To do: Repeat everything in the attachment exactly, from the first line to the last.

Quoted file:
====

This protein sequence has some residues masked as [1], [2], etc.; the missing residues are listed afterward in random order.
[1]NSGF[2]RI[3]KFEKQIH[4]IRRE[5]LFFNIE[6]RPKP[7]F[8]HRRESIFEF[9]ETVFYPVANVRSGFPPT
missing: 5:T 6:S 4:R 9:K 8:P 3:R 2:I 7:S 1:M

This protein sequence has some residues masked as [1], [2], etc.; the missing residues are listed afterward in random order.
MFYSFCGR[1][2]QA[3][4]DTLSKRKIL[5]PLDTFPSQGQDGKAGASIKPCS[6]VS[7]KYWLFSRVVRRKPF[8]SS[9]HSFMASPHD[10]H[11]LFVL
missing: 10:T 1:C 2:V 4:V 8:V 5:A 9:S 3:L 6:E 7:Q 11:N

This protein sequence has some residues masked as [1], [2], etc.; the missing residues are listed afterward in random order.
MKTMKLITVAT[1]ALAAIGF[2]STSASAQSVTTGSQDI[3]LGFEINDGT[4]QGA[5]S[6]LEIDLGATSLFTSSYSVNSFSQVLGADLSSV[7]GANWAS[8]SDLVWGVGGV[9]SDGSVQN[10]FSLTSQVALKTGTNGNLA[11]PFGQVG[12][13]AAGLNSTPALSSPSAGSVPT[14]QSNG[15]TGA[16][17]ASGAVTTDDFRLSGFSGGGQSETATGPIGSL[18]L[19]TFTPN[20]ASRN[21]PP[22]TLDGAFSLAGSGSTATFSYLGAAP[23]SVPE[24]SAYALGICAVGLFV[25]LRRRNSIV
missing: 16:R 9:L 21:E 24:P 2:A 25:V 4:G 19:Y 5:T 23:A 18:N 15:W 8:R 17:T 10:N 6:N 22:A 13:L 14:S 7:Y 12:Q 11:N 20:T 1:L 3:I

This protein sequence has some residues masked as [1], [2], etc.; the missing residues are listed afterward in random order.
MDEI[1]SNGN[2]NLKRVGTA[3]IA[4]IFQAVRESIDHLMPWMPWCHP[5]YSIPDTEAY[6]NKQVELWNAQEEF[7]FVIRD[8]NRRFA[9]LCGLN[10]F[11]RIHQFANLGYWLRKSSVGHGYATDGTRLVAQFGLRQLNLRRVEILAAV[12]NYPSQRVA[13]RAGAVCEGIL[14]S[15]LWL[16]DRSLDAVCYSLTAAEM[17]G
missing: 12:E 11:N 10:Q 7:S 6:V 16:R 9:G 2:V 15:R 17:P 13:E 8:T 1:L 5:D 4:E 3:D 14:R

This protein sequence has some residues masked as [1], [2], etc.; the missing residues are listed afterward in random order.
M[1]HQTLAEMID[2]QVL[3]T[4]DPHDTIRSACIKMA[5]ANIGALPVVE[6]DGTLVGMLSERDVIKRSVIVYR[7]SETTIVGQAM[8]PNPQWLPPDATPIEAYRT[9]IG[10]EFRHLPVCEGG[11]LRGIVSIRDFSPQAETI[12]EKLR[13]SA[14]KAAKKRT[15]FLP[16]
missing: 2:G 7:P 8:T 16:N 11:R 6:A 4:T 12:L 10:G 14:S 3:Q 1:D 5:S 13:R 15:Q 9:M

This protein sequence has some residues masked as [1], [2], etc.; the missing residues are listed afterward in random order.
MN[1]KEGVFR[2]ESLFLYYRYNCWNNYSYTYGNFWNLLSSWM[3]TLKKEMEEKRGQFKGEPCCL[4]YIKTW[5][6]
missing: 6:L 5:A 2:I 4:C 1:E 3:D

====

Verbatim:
This protein sequence has some residues masked as [1], [2], etc.; the missing residues are listed afterward in random order.
[1]NSGF[2]RI[3]KFEKQIH[4]IRRE[5]LFFNIE[6]RPKP[7]F[8]HRRESIFEF[9]ETVFYPVANVRSGFPPT
missing: 5:T 6:S 4:R 9:K 8:P 3:R 2:I 7:S 1:M

This protein sequence has some residues masked as [1], [2], etc.; the missing residues are listed afterward in random order.
MFYSFCGR[1][2]QA[3][4]DTLSKRKIL[5]PLDTFPSQGQDGKAGASIKPCS[6]VS[7]KYWLFSRVVRRKPF[8]SS[9]HSFMASPHD[10]H[11]LFVL
missing: 10:T 1:C 2:V 4:V 8:V 5:A 9:S 3:L 6:E 7:Q 11:N

This protein sequence has some residues masked as [1], [2], etc.; the missing residues are listed afterward in random order.
MKTMKLITVAT[1]ALAAIGF[2]STSASAQSVTTGSQDI[3]LGFEINDGT[4]QGA[5]S[6]LEIDLGATSLFTSSYSVNSFSQVLGADLSSV[7]GANWAS[8]SDLVWGVGGV[9]SDGSVQN[10]FSLTSQVALKTGTNGNLA[11]PFGQVG[12][13]AAGLNSTPALSSPSAGSVPT[14]QSNG[15]TGA[16][17]ASGAVTTDDFRLSGFSGGGQSETATGPIGSL[18]L[19]TFTPN[20]ASRN[21]PP[22]TLDGAFSLAGSGSTATFSYLGAAP[23]SVPE[24]SAYALGICAVGLFV[25]LRRRNSIV
missing: 16:R 9:L 21:E 24:P 2:A 25:V 4:G 19:Y 5:T 23:A 18:N 15:W 8:R 17:T 10:N 6:N 22:A 13:L 14:S 7:Y 12:Q 11:N 20:T 1:L 3:I

This protein sequence has some residues masked as [1], [2], etc.; the missing residues are listed afterward in random order.
MDEI[1]SNGN[2]NLKRVGTA[3]IA[4]IFQAVRESIDHLMPWMPWCHP[5]YSIPDTEAY[6]NKQVELWNAQEEF[7]FVIRD[8]NRRFA[9]LCGLN[10]F[11]RIHQFANLGYWLRKSSVGHGYATDGTRLVAQFGLRQLNLRRVEILAAV[12]NYPSQRVA[13]RAGAVCEGIL[14]S[15]LWL[16]DRSLDAVCYSLTAAEM[17]G
missing: 12:E 11:N 10:Q 7:S 6:V 16:R 9:G 2:V 15:R 17:P 13:E 8:T 1:L 5:D 4:E 3:D 14:R

This protein sequence has some residues masked as [1], [2], etc.; the missing residues are listed afterward in random order.
M[1]HQTLAEMID[2]QVL[3]T[4]DPHDTIRSACIKMA[5]ANIGALPVVE[6]DGTLVGMLSERDVIKRSVIVYR[7]SETTIVGQAM[8]PNPQWLPPDATPIEAYRT[9]IG[10]EFRHLPVCEGG[11]LRGIVSIRDFSPQAETI[12]EKLR[13]SA[14]KAAKKRT[15]FLP[16]
missing: 2:G 7:P 8:T 16:N 11:R 6:A 4:T 12:L 10:G 14:S 3:Q 1:D 5:S 13:R 15:Q 9:M

This protein sequence has some residues masked as [1], [2], etc.; the missing residues are listed afterward in random order.
MN[1]KEGVFR[2]ESLFLYYRYNCWNNYSYTYGNFWNLLSSWM[3]TLKKEMEEKRGQFKGEPCCL[4]YIKTW[5][6]
missing: 6:L 5:A 2:I 4:C 1:E 3:D